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What's Different In Canada Tumblr Looks At U.S. vs. Canada Quirks

What's Different In Canada? A Look At The Tiny Differences
Ottawa, Ontario, Canada.
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Ottawa, Ontario, Canada.

Anyone who has spent time on both sides of the U.S.-Canadian border knows that there are hundreds of subtle differences in the English spoken in both countries. Canadian school kids use duo-tangs. Their moms and dads drink double-doubles from Tim Hortons. Too many double-doubles and they'll have to duck in to a washroom. If you're an American, those last few sentences probably made little sense.

Kevin Bracken, who grew up in New York but went to university in Toronto, has created "What's Different In Canada." A light-hearted Tumblr that looks at the subtle quirks in language and culture that he's spotted as someone who's lived in both countries.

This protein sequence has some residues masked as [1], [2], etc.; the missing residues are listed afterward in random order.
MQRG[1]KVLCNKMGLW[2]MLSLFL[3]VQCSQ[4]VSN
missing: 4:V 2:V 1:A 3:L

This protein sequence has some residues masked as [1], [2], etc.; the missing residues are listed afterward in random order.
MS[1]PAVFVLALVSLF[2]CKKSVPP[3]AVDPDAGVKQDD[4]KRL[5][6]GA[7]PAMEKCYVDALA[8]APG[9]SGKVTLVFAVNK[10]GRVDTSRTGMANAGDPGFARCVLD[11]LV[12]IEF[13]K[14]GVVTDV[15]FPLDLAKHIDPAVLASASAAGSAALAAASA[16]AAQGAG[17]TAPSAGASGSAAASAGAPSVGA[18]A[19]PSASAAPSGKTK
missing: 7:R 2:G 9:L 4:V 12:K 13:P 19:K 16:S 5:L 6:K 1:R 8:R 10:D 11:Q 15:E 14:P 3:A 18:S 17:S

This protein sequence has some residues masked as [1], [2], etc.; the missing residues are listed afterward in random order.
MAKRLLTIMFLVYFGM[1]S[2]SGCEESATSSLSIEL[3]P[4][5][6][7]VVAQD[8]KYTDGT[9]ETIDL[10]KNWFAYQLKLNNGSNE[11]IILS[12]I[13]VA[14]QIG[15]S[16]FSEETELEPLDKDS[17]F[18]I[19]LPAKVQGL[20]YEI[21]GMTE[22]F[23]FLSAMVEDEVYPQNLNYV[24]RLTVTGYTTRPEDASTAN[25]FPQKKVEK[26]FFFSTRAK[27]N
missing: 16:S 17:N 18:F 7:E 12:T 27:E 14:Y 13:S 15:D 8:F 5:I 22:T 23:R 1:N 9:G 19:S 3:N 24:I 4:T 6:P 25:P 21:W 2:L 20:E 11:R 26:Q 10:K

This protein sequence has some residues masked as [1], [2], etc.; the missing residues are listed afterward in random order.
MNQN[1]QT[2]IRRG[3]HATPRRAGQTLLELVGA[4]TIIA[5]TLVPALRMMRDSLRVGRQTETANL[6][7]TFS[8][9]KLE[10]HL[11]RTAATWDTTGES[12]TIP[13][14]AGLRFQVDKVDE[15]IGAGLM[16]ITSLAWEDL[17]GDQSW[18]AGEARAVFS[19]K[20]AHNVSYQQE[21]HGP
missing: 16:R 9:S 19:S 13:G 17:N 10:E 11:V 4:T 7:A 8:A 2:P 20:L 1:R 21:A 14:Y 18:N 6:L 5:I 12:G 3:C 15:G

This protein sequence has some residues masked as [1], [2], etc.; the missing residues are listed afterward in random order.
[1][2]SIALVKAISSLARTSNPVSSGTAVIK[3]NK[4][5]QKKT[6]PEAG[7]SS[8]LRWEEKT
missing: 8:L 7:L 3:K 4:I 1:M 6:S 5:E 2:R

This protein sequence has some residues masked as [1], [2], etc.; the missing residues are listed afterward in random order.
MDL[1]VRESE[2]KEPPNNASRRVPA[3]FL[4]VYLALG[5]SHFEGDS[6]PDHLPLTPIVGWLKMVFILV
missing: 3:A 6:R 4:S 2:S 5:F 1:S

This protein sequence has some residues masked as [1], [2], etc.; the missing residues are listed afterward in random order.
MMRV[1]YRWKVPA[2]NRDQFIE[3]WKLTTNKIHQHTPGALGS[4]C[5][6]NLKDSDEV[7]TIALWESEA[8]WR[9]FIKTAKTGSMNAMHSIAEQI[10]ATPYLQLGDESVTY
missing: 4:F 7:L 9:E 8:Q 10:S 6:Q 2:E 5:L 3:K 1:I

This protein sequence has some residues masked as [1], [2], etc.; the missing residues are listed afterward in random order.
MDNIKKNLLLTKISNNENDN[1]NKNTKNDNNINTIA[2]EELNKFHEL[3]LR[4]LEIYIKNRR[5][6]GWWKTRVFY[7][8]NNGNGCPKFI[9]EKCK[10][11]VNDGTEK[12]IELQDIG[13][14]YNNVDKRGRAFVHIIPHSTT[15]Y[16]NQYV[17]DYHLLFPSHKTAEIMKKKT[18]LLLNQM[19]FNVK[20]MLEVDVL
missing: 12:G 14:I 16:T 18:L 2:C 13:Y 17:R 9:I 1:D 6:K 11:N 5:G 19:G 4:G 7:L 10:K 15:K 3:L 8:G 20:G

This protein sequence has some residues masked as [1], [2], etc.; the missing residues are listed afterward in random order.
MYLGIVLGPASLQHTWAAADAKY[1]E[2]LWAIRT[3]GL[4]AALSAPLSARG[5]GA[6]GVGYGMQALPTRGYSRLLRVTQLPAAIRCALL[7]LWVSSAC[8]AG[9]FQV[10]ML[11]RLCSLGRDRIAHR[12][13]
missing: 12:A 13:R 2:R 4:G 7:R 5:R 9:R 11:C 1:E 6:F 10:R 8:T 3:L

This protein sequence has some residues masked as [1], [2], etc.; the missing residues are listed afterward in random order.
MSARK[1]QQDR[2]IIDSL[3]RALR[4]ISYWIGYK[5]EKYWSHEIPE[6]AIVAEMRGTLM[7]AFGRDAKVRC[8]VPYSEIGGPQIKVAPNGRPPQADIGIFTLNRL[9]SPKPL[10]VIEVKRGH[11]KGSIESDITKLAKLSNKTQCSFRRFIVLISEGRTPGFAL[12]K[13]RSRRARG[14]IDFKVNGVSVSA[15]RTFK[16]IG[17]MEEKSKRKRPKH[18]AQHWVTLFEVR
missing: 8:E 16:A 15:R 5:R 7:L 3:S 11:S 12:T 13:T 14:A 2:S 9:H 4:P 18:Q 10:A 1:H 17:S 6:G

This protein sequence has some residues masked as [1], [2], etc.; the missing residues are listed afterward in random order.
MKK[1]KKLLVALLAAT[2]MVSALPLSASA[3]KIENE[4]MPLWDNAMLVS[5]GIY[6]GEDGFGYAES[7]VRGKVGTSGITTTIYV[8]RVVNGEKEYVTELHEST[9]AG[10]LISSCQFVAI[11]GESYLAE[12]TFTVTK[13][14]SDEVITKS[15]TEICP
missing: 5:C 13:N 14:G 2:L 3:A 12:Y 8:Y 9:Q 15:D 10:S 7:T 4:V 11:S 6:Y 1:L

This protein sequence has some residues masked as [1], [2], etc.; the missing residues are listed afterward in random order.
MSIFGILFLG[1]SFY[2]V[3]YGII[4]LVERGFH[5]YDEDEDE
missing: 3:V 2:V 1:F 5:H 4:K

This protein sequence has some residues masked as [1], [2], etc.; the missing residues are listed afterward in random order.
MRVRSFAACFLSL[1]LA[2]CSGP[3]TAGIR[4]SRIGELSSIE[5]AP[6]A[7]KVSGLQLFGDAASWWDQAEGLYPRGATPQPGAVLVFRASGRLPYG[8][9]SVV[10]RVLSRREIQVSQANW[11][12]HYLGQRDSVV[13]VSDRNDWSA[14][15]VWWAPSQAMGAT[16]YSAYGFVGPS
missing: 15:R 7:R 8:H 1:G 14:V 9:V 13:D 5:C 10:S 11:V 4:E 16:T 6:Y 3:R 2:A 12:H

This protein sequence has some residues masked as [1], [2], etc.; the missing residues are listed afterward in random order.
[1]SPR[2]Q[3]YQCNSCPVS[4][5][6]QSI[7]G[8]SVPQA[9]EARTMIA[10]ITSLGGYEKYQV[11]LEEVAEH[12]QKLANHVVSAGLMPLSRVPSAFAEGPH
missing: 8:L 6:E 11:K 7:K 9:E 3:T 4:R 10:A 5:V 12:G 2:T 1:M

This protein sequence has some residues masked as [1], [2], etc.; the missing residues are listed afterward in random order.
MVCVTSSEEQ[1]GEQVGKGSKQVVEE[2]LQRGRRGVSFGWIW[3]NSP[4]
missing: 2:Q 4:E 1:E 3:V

He got the idea on a flight back to Toronto. "I started writing something that was the length of a small novel on my flight from California." He felt that Tumblr would be the best home for these bite-size linguistic nuggets.

Bracken has tried to keep things fun and shied away from big discussions about Canada's healthcare system, or the relative apathy of our electorate.

"The things that seem to resonate with people the most have been the differences in food and drink," he told The Huffington Post Canada over the phone.

"Eating and drinking are the things we do the most often and it’s the thing that gets changed the most," he adds.

He brings up Canadian oddities like milk in bags, KD, and the odd fact that Canadian cream soda is pink and not brown. That post, Bracken said, has been the biggest hit on his blog.

Bracken, who has traveled to the 48 contiguous states in the U.S., said he's been getting suggestions from western Canadian readers. So maybe we'll start seeing slang from B.C. and Alberta, soon too.

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